How do you introduce your students to the life and work of Dr. Martin Luther King Jr.? With such an enormous legacy, it can be a daunting task to properly honor Dr. King, his contributions to the Civil Rights Movement, and his significance in American history and culture. So, we pulled together some ideas for a fun, interactive lesson you can have in your class.
1. Make a timeline.
To put the work of MLK Jr. into perspective for students, create a timeline of major moments in his life. Assign student teams specific moments in Dr. King’s life to research. Each team can then present each event to the class in chronological order, forming a human timeline along the way. Some key moments to include are:
- 1955: Montgomery Bus Boycott, resulting in the U.S. Supreme Court ruling that racial segregation in transportation was unconstitutional
- 1957: Dr. King elected president of the Southern Christian Leadership Conference
- 1963: Nonviolent campaign aimed at Birmingham, Alabama, including the “Letter from a Birmingham Jail”
- 1963: The March on Washington for Jobs and Freedom and “I Have a Dream” speech
- 1964: Nobel Peace Prize win at 35 years old, youngest person to ever receive the honor
- 1964: Congress passed the landmark Civil Rights Act
- 1965: Selma to Montgomery March for Voting Rights in Alabama
- 1965: Congress passed the Voting Rights Act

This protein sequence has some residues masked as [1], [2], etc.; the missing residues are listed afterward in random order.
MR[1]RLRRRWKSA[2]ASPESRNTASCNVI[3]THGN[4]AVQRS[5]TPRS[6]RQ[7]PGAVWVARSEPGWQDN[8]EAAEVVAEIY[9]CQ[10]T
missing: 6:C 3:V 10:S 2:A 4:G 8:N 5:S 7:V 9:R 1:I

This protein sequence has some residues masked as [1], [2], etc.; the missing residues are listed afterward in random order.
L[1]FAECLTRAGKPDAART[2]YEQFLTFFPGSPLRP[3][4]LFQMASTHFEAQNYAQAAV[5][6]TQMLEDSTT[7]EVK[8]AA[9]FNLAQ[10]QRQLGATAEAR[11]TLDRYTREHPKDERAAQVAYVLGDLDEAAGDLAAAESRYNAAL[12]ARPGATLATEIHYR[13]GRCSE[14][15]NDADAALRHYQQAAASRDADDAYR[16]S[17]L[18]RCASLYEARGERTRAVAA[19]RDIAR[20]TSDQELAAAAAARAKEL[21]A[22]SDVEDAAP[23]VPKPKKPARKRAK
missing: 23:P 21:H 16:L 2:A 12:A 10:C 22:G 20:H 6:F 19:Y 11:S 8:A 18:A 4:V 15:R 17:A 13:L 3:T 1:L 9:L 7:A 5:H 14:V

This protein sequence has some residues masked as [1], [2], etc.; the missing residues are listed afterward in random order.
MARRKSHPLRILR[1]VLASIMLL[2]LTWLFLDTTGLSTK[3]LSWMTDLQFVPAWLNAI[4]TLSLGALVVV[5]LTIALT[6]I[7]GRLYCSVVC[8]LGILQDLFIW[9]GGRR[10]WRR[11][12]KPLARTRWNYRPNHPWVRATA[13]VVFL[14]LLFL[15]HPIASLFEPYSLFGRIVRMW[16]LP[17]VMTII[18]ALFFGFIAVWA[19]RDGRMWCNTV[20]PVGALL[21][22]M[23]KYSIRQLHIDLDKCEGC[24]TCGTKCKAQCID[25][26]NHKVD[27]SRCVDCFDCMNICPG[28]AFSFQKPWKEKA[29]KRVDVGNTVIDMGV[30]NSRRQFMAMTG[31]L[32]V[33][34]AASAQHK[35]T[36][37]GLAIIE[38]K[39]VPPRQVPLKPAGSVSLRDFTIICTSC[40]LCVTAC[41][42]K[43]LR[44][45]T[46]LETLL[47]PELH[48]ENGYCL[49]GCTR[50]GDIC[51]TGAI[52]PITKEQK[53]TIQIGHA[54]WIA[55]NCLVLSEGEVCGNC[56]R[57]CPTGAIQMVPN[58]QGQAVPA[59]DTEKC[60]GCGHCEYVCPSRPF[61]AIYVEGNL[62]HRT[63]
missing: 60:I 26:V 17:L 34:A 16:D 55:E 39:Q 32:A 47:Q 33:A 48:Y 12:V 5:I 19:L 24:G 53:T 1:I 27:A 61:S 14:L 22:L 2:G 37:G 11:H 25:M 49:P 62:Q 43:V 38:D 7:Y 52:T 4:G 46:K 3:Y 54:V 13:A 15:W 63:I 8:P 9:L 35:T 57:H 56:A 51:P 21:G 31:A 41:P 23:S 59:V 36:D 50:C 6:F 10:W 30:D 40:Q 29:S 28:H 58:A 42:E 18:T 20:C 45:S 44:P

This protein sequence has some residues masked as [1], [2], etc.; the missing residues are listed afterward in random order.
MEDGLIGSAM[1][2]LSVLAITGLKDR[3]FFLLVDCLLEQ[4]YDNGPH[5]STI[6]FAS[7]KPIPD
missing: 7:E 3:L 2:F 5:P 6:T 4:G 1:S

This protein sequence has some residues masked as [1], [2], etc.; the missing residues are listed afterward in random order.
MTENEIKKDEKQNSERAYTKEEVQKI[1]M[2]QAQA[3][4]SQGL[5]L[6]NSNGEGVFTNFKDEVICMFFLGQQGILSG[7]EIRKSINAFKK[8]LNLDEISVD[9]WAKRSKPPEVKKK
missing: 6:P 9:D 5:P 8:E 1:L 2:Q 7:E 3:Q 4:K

- 1967: Poor Peoples Campaign announced
- 1968: Dr. Martin Luther King Jr. was tragically assassinated at the Lorraine Motel in Memphis, Tennessee.
2. Deliver speeches.
Listen to theand encourage a dialogue amongst students about Dr. King’s platform of nonviolence and peace. Consider how his path of nonviolence can still improve our world today. Then, ask students to think about their dreams for the future. How do they want to see the world improve? After time for reflection, have students write and present their own versions of the iconic speech.
3. Make dreams a reality collage.
If delivering “dream” speeches isn’t your class style, another entry point to teaching the “I Have a Dream” speech is with a sentence prompt. “I have a dream that” and “I can make my dream come true by” prompts are an easy way to provoke deeper thought. Turn the dreams into a reality (a real collage, at least) by having students trace their hands on different colored paper. Cut out the handprints, write their dreams down on the many-colored hands, and arrange into a beautiful collage of diverse dreams.
4. Hold a parade or a march.
Dr. King championed peaceful protests by organizing marches. Today, we often celebrate MLK Day by having a parade celebrating his life. You can have your own peace parade by having students make signs displaying quotes, hopes, and ideas for a nonviolent world. Get the grade or even the whole school together if you’re feeling really ambitious!
5. Volunteer in your school or community.
One of MLK Jr.’s most famous quotes is, “Life’s most persistent and urgent question is, ‘What are you doing for others?’” Ask this question of your class and together come up with ways to help others. Consider big and small ways your class can help out in the community, as a group and as individuals. Ideas for helping out in school could be cleaning up a communal space, partnering up with another grade for tutoring moments, or organizing a food drive.
Other resources and more information to help teach Dr. King in the classroom include:
- archive of MLK Jr. content
- MLK Jr. project
- "Three MLK Day Activities for Families" on Shaped
Want to further immerse your students in history? Learn more about HMH's newprogram for K-6 students.